All roads to recovery

Editorial Notebook

December 17, 2005|By DIANE CAMPER

Under ordinary circumstances, Adam Brickner, a rabbi's son who grew up in New York, and DeLois Sparks, a black great-grandmother who spent her early years in Bethel, N.C., might never have crossed paths. But Mr. Brickner, who heads the Baltimore Substance Abuse Systems, which oversees drug treatment in the city, and Ms. Sparks, founder of the drug center known as Dee's Place in East Baltimore, are both former users and equally committed to providing roads to recovery for other local drug abusers.

The two are now trying to expand the model of Dee's Place, an extended-hour walk-in center for users who may be ready to kick their habit but for whom treatment slots are not yet available. A recently announced three-year, $500,000 grant from the Robert Wood Johnson Foundation, with matching funds from four locally based foundations, will guarantee that users have almost round-the-clock access to Dee's Place and two other centers, Penn-North Community Center and Recovery in Community. These holding stations will offer a variety of activities for people seeking support when they are most vulnerable to changing their minds about changing their lives.

Private funding for these activities is important, but there is also a critical need for more public investment from the city and the state. A 2002 report funded by BSAS, showed that drug-treatment participants were about 64 percent less likely to engage in criminal activities, worked 52 percent more and earned 67 percent higher wages a year after starting treatment. Surely, using public dollars to reclaim productive citizens is a justifiable expense.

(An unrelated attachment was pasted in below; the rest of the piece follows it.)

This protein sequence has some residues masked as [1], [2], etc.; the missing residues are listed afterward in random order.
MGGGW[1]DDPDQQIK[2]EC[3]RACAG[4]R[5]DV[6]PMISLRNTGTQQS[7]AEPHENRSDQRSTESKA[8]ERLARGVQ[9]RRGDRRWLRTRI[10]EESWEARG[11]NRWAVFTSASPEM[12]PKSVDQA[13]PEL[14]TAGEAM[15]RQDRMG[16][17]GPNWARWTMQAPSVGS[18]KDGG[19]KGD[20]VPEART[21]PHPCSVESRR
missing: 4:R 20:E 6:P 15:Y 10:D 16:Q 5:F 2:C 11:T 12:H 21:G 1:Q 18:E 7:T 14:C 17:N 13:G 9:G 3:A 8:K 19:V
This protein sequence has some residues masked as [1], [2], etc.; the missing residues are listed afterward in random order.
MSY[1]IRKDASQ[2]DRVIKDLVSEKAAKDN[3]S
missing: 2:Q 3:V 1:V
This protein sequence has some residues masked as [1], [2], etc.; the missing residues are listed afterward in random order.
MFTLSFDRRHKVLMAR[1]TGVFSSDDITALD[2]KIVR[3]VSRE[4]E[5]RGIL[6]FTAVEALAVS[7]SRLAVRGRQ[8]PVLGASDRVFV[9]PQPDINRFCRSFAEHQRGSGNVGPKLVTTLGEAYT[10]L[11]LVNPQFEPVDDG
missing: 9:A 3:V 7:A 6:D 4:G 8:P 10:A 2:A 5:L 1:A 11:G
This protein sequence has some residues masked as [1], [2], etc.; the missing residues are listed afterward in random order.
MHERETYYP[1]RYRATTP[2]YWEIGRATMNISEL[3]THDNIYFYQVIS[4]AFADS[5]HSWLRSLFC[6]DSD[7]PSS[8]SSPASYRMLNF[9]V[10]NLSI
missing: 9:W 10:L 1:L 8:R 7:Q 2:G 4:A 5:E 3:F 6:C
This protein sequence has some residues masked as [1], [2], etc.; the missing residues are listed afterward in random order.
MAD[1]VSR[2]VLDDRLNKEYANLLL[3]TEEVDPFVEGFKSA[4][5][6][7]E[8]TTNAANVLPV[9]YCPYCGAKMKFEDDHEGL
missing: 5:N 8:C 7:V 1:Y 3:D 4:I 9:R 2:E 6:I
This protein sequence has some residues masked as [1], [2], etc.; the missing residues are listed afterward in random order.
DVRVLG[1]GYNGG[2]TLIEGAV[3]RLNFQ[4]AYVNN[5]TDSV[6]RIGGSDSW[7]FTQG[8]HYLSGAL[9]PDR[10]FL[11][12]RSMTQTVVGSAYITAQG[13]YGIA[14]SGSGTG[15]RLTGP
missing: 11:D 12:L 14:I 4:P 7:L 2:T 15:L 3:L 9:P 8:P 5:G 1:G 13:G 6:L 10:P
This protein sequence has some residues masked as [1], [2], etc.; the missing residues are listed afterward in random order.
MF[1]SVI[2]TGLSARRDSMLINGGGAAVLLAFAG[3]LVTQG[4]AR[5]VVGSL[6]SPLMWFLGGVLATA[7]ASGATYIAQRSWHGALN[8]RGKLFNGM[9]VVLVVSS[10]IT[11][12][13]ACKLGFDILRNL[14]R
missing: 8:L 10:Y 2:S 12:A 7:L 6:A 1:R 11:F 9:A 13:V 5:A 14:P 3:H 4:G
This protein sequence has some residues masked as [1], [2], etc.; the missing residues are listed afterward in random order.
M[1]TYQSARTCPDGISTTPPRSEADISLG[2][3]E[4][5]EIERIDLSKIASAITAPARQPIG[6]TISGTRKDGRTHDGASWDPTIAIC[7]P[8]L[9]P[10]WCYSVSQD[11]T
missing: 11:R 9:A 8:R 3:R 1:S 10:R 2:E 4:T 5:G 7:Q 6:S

It was in 1992 that Ms. Sparks was heading home around 1 a.m. after a diabetic emergency visit to Johns Hopkins Medical Center. She encountered a dazed young woman who had been clean for 90 days but was fighting the urge to succumb to the "dope boys." Ms. Sparks invited the woman into her home and the two talked until 7 a.m. when they could get into an early morning users' meeting. The encounter persuaded Ms. Sparks of the need for all-night meetings when there are few alternatives to dealers with easy temptations. By 1996, Ms. Sparks had late-night meetings that would move around town, but it was not until 2000, when she received a grant from the France-Merrick Foundation in Towson that Dee's Place took hold on the first floor of a modest building at 2222 Jefferson Street in East Baltimore.

During the day, the center offers counseling and referrals for jobs, domestic violence and other needs. But the night hours draw the crowds. In a long rectangular room, up to 100 people at a time can participate in the continuous, confidential 12-step meetings that run from about 9 p.m. to 9 a.m., providing a place of comfort and confession for people seeking refuge (sometimes with children in tow) from the mean streets.

Ms. Sparks has been there - drinking corn liquor at age 5, trying marijuana by 17, then spending 22 years on heroin. She was lucky that her health insurance covered treatment and she has been off drugs for nearly 16 years. Mr. Brickner, who stopped using cocaine nearly 20 years ago, likes to say, "When the student is ready, the teacher arrives."

The "teachers" at Dee's Place and other drug centers are especially busy at this time of year, when holiday stresses increase the danger that even someone determined to rehabilitate could slip. Beyond the holidays, helping users who are trying to quit has become more critical. State and federal funding for treatment has dropped about $4 million since 2003, resulting in 3,300 fewer drug abusers that the city has been able to help.

That should give Gov. Robert L. Ehrlich, Jr. pause as his administration prepares its budget. The state should recognize that the need to expand the capacity of centers like Dee's Place and programs like Threshold is acute. For a user on the brink of recovery, the knowing Ms. Sparks says, "If there's a place you can go, then you would choose to go to that place rather than to go get dope."

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